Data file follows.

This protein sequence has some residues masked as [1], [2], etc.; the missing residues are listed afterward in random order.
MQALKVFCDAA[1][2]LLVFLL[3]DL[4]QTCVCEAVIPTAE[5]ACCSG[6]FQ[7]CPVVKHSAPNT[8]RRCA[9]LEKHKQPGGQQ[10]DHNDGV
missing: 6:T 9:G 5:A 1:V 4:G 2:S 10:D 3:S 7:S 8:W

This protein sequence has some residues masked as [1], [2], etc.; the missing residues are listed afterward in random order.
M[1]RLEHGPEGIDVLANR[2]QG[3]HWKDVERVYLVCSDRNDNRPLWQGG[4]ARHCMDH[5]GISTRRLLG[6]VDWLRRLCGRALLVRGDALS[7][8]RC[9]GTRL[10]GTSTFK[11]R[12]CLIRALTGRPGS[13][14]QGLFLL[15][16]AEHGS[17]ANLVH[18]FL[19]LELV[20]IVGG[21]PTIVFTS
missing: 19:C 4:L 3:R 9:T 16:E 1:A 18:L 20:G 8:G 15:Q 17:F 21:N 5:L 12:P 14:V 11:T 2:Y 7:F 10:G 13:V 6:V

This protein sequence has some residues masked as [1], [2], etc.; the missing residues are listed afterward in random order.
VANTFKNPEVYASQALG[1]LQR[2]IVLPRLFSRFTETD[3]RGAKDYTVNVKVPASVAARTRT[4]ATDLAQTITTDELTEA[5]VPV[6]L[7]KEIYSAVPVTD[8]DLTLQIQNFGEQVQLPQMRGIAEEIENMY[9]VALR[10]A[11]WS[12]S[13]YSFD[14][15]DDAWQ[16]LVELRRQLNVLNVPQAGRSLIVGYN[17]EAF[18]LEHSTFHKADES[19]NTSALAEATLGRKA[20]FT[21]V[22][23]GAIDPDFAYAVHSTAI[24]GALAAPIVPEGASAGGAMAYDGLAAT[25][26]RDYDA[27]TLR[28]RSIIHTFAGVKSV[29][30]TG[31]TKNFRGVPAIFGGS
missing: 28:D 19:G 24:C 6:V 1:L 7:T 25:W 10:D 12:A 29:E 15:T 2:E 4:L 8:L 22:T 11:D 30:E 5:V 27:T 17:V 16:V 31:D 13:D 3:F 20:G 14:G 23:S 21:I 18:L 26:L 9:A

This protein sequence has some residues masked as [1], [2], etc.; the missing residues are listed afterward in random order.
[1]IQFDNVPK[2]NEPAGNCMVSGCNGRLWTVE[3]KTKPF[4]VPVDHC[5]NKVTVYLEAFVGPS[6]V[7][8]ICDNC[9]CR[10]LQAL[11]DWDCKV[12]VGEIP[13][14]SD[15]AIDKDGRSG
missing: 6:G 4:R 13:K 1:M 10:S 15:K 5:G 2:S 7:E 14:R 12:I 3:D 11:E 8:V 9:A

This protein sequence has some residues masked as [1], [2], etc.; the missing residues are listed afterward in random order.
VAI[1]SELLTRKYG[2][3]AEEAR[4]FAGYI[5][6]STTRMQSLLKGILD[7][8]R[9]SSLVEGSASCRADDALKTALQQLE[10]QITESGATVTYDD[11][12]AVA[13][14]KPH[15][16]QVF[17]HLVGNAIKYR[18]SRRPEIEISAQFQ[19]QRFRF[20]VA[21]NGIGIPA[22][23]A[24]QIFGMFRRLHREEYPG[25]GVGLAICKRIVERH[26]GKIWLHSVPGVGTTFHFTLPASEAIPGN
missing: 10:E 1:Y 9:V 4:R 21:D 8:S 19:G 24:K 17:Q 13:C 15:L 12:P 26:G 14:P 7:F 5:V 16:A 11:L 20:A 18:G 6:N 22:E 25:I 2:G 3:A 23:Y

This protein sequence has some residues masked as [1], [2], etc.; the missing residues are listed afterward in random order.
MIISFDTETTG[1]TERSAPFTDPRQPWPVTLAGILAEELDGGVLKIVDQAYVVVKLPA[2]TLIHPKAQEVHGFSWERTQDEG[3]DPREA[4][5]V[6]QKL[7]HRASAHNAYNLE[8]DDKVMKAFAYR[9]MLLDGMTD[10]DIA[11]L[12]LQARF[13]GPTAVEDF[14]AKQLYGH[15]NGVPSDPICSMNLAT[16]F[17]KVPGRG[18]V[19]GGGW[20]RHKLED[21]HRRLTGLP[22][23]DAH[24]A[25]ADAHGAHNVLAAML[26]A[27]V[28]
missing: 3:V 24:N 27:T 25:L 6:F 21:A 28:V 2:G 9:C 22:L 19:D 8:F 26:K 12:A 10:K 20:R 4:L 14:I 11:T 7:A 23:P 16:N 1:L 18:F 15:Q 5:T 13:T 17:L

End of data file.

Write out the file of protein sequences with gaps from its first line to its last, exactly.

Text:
This protein sequence has some residues masked as [1], [2], etc.; the missing residues are listed afterward in random order.
MQALKVFCDAA[1][2]LLVFLL[3]DL[4]QTCVCEAVIPTAE[5]ACCSG[6]FQ[7]CPVVKHSAPNT[8]RRCA[9]LEKHKQPGGQQ[10]DHNDGV
missing: 6:T 9:G 5:A 1:V 4:G 2:S 10:D 3:S 7:S 8:W

This protein sequence has some residues masked as [1], [2], etc.; the missing residues are listed afterward in random order.
M[1]RLEHGPEGIDVLANR[2]QG[3]HWKDVERVYLVCSDRNDNRPLWQGG[4]ARHCMDH[5]GISTRRLLG[6]VDWLRRLCGRALLVRGDALS[7][8]RC[9]GTRL[10]GTSTFK[11]R[12]CLIRALTGRPGS[13][14]QGLFLL[15][16]AEHGS[17]ANLVH[18]FL[19]LELV[20]IVGG[21]PTIVFTS
missing: 19:C 4:L 3:R 9:T 16:E 1:A 18:L 20:G 8:G 15:Q 17:F 21:N 5:L 12:P 14:V 11:T 2:Y 7:F 10:G 13:V 6:V

This protein sequence has some residues masked as [1], [2], etc.; the missing residues are listed afterward in random order.
VANTFKNPEVYASQALG[1]LQR[2]IVLPRLFSRFTETD[3]RGAKDYTVNVKVPASVAARTRT[4]ATDLAQTITTDELTEA[5]VPV[6]L[7]KEIYSAVPVTD[8]DLTLQIQNFGEQVQLPQMRGIAEEIENMY[9]VALR[10]A[11]WS[12]S[13]YSFD[14][15]DDAWQ[16]LVELRRQLNVLNVPQAGRSLIVGYN[17]EAF[18]LEHSTFHKADES[19]NTSALAEATLGRKA[20]FT[21]V[22][23]GAIDPDFAYAVHSTAI[24]GALAAPIVPEGASAGGAMAYDGLAAT[25][26]RDYDA[27]TLR[28]RSIIHTFAGVKSV[29][30]TG[31]TKNFRGVPAIFGGS
missing: 28:D 19:G 24:C 6:V 1:L 7:T 25:W 10:D 12:A 29:E 15:T 2:E 4:L 8:L 22:T 11:D 30:E 5:V 27:T 17:V 16:V 31:D 13:D 3:F 20:G 14:G 23:S 21:I 18:L 26:L 9:A

This protein sequence has some residues masked as [1], [2], etc.; the missing residues are listed afterward in random order.
[1]IQFDNVPK[2]NEPAGNCMVSGCNGRLWTVE[3]KTKPF[4]VPVDHC[5]NKVTVYLEAFVGPS[6]V[7][8]ICDNC[9]CR[10]LQAL[11]DWDCKV[12]VGEIP[13][14]SD[15]AIDKDGRSG
missing: 6:G 4:R 13:K 1:M 10:S 15:K 5:G 2:S 7:E 14:R 12:I 3:D 11:E 8:V 9:A

This protein sequence has some residues masked as [1], [2], etc.; the missing residues are listed afterward in random order.
VAI[1]SELLTRKYG[2][3]AEEAR[4]FAGYI[5][6]STTRMQSLLKGILD[7][8]R[9]SSLVEGSASCRADDALKTALQQLE[10]QITESGATVTYDD[11][12]AVA[13][14]KPH[15][16]QVF[17]HLVGNAIKYR[18]SRRPEIEISAQFQ[19]QRFRF[20]VA[21]NGIGIPA[22][23]A[24]QIFGMFRRLHREEYPG[25]GVGLAICKRIVERH[26]GKIWLHSVPGVGTTFHFTLPASEAIPGN
missing: 10:E 1:Y 9:V 4:R 21:D 8:S 19:G 24:K 17:Q 13:C 15:L 12:P 26:G 14:P 7:F 5:V 16:A 11:L 20:A 18:G 6:N 22:E 25:I 2:G 3:A 23:Y

This protein sequence has some residues masked as [1], [2], etc.; the missing residues are listed afterward in random order.
MIISFDTETTG[1]TERSAPFTDPRQPWPVTLAGILAEELDGGVLKIVDQAYVVVKLPA[2]TLIHPKAQEVHGFSWERTQDEG[3]DPREA[4][5]V[6]QKL[7]HRASAHNAYNLE[8]DDKVMKAFAYR[9]MLLDGMTD[10]DIA[11]L[12]LQARF[13]GPTAVEDF[14]AKQLYGH[15]NGVPSDPICSMNLAT[16]F[17]KVPGRG[18]V[19]GGGW[20]RHKLED[21]HRRLTGLP[22][23]DAH[24]A[25]ADAHGAHNVLAAML[26]A[27]V[28]
missing: 3:V 24:N 27:T 25:L 6:F 21:A 28:V 2:G 9:C 22:L 19:D 8:F 26:K 12:A 10:K 20:R 4:L 14:I 11:T 7:A 23:P 16:N 1:L 18:F 15:Q 5:T 13:T 17:L